The Evolving CIO
"More and more we're now seeing where the individual responsible for the CIO role is playing a big role in boardrooms and on management teams and that responsibility requires skill sets to be in place," says Jim Luisi, executive director of the Society for Information Management (SIM), a Chicago-based not-for-profit organization of information technology executives, including CIOs, CTOs and emerging IT leaders.
Many already have the necessary technical skills, Luisi says, but they need to focus more on their leadership skills and on strategic planning at the executive level.
That's where SIM plays an integral role. Established in 1968, SIM provides its diverse membership with a sound infrastructure to pool their insights through programs such as the SIM Regional Leadership Forum, primarily intended for "fast-track CIOs" to equip them better to take on that role. More directly at the CIO level is SIM's Advanced Practices Council, which emphasizes continual learning for CIOs through the sharing of peer-based knowledge.
IT executives turn to SIM for a multitude of reasons depending on where they are in their careers, says Ed Trainor, president-elect of SIM. Early on in their careers they find the organization important for the networking and knowledge-gathering opportunities, not to mention job advancement and the opportunity to come into contact with a number of people, says Trainor, who is also CIO and senior vice president of IS, at Paramount Pictures, in Los Angeles.
"Further into their careers, there's more of a need to give back to the profession; that's where I'm at right now," he says. "It has offered to me an opportunity to do all those things. I've been a member for more years than I want to confess to."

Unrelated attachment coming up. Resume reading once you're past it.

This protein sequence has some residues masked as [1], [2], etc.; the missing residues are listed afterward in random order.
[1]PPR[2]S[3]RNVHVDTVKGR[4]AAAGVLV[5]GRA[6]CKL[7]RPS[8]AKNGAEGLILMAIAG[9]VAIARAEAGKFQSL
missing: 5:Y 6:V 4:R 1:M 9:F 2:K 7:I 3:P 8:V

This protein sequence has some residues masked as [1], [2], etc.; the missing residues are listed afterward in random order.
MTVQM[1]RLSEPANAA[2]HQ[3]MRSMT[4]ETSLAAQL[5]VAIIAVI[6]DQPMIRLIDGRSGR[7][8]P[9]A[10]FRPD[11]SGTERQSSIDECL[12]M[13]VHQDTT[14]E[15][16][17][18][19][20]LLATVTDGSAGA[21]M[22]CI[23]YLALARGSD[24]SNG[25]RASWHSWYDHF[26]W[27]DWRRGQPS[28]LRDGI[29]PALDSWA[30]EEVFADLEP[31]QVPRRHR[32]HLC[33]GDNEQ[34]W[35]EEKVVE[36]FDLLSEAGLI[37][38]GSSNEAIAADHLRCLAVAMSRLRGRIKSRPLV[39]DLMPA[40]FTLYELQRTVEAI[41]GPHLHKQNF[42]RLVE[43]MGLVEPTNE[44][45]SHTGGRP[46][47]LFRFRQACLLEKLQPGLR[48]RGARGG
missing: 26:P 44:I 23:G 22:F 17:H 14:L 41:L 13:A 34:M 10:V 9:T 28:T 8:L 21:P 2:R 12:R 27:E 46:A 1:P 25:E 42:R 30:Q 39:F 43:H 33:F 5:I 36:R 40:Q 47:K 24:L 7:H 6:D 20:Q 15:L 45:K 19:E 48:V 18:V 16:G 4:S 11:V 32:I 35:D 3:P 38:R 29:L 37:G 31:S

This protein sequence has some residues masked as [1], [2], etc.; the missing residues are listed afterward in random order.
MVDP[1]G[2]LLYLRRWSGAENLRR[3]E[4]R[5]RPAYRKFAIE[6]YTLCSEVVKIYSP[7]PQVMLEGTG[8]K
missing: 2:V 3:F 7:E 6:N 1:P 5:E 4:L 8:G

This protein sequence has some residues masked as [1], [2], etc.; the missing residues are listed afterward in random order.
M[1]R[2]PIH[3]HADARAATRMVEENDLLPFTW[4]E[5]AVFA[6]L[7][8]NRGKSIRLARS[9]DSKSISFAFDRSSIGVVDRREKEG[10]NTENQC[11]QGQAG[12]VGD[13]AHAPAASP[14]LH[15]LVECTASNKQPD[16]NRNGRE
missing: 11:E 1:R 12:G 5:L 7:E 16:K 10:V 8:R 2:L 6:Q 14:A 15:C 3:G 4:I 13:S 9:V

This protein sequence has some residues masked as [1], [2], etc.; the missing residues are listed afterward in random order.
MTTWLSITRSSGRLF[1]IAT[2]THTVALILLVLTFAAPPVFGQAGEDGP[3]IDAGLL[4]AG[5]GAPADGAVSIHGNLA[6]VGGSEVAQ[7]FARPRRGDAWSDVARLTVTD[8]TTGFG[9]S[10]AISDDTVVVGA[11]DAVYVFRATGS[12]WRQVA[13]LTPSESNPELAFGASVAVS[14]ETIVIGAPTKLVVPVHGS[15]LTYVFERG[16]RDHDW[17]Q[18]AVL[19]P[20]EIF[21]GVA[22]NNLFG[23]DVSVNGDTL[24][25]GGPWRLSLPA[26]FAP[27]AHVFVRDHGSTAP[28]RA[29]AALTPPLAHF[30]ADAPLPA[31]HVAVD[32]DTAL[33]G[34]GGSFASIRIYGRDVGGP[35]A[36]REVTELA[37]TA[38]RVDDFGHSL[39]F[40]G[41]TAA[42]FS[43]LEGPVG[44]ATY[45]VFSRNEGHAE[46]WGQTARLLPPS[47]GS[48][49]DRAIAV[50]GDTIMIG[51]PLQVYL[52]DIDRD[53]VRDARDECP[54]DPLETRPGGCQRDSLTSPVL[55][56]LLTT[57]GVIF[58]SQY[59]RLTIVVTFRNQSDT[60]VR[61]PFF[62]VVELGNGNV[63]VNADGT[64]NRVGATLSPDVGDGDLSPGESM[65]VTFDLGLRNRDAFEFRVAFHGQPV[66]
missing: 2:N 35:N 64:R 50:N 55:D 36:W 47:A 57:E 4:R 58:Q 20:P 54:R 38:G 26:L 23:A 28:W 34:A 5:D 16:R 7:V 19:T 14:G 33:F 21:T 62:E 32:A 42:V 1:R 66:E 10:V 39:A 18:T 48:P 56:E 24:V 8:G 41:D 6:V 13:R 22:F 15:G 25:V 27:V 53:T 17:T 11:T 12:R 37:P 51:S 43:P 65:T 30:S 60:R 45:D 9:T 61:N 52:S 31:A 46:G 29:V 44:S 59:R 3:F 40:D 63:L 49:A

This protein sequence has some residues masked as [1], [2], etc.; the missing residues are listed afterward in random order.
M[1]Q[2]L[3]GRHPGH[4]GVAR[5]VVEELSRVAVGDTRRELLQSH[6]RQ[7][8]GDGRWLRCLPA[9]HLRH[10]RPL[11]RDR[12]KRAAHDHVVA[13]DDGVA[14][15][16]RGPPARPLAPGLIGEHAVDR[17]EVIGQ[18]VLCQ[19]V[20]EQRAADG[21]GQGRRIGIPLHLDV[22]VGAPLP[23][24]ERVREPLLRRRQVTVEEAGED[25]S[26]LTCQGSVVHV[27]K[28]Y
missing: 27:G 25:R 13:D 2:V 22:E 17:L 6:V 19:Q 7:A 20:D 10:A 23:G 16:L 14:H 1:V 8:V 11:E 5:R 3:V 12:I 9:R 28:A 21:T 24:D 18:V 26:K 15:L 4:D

IT/Business Alignment a Constant
SIM, which has almost 2,700 members, conducts an annual survey of its membership every summer to solicit the most pressing workplace issues. Besides the evolving CIO leadership role, the other hot topics the most recent survey revealed were, not surprisingly: security and privacy; infrastructure management; alignment with the business (which Luisi says remains a constant every year); speed and agility; and a little further down the rung, systems complexity reduction.
Trainor says this year's responses jibe with what he's most concerned about in his role at Paramount: "Meeting the expectations of our business certainly, and delivering large projects in a very tight budget." Trainor says he divides his job into two parts: the systems development side, and what he calls the "factory side" or the infrastructure, which keeps things running.
Currently, he is working on delivering a large SAP project for Paramount's home video business. His challenge, he says, is doing the implementation with a tight budget and limited resources on the business side, where funding is also an issue.
At SIM, CIOs share such experiences and challenges and use their peers as sounding boards. They also share research they may have done in evaluating newer technologies such as electronic collaboration, and identifying some of the challenges IT faces today and some of the key success factors that they need to deal with in order to move forward, says Luisi.
"Those are not the types of things you'll get from a service provider, but more from a CIO who says 'We've done this and this, and this is why we took the approach we did,'" Luisi says.
SIM is on the Web at www.simnet.org.